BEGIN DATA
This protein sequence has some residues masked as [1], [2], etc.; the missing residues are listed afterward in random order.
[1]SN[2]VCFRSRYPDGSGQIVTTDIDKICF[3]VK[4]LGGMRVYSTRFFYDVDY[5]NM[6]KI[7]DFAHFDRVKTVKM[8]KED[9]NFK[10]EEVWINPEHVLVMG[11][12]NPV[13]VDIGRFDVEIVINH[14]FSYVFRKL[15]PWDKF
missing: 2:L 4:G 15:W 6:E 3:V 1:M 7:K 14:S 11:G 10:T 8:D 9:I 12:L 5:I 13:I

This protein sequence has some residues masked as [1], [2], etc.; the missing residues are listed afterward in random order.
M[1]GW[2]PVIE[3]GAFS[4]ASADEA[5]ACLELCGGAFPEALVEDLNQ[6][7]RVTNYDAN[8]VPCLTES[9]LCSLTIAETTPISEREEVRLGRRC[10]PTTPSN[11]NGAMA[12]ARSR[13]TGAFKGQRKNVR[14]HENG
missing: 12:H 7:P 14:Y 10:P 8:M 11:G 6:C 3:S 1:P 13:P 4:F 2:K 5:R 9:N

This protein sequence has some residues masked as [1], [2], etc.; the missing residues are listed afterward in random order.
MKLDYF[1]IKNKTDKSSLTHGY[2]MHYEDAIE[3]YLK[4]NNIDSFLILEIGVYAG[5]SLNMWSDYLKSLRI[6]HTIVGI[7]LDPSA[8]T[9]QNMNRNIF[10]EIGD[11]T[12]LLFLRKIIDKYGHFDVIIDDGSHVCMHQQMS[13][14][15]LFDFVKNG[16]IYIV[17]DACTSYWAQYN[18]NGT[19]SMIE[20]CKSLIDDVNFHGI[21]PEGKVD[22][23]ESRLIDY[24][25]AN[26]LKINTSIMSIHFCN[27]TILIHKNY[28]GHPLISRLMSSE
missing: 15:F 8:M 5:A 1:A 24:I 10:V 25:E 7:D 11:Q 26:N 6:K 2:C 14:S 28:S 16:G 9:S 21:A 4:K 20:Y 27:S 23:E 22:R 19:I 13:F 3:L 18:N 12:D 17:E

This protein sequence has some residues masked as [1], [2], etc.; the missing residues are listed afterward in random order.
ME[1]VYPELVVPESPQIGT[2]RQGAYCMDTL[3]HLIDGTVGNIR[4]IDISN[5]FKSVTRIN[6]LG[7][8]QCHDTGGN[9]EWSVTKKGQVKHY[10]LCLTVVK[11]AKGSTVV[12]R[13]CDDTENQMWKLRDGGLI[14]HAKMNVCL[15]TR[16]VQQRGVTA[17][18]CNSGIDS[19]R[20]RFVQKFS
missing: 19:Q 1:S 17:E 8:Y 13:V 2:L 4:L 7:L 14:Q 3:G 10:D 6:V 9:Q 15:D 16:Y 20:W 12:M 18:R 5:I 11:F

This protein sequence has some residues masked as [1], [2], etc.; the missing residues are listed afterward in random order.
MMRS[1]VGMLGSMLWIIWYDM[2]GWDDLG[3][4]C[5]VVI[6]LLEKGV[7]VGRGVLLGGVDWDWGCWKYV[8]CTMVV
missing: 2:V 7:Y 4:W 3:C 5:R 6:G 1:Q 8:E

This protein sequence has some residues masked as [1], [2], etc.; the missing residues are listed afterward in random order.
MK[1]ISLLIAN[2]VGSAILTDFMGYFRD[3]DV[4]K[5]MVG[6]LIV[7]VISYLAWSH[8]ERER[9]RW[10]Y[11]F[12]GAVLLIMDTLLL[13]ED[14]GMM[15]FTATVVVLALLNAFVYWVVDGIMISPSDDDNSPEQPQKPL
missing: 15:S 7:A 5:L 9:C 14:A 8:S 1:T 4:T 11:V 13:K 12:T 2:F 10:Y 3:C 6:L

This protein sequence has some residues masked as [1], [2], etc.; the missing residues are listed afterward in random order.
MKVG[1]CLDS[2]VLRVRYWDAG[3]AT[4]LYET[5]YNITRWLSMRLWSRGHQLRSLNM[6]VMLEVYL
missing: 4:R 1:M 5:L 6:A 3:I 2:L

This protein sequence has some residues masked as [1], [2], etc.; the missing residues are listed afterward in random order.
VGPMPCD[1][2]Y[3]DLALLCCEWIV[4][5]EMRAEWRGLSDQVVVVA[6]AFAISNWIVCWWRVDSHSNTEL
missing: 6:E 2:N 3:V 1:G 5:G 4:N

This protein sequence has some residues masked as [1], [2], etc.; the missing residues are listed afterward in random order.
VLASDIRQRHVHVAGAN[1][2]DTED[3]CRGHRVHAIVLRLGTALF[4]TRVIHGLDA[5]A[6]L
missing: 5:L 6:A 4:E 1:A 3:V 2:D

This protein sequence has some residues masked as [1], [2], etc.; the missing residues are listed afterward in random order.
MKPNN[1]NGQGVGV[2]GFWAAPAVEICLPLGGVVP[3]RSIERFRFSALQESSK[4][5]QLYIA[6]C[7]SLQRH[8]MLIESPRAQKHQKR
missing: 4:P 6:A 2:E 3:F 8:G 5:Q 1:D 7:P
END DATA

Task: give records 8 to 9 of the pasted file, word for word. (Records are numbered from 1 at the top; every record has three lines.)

This protein sequence has some residues masked as [1], [2], etc.; the missing residues are listed afterward in random order.
VGPMPCD[1][2]Y[3]DLALLCCEWIV[4][5]EMRAEWRGLSDQVVVVA[6]AFAISNWIVCWWRVDSHSNTEL
missing: 6:E 2:N 3:V 1:G 5:G 4:N

This protein sequence has some residues masked as [1], [2], etc.; the missing residues are listed afterward in random order.
VLASDIRQRHVHVAGAN[1][2]DTED[3]CRGHRVHAIVLRLGTALF[4]TRVIHGLDA[5]A[6]L
missing: 5:L 6:A 4:E 1:A 3:V 2:D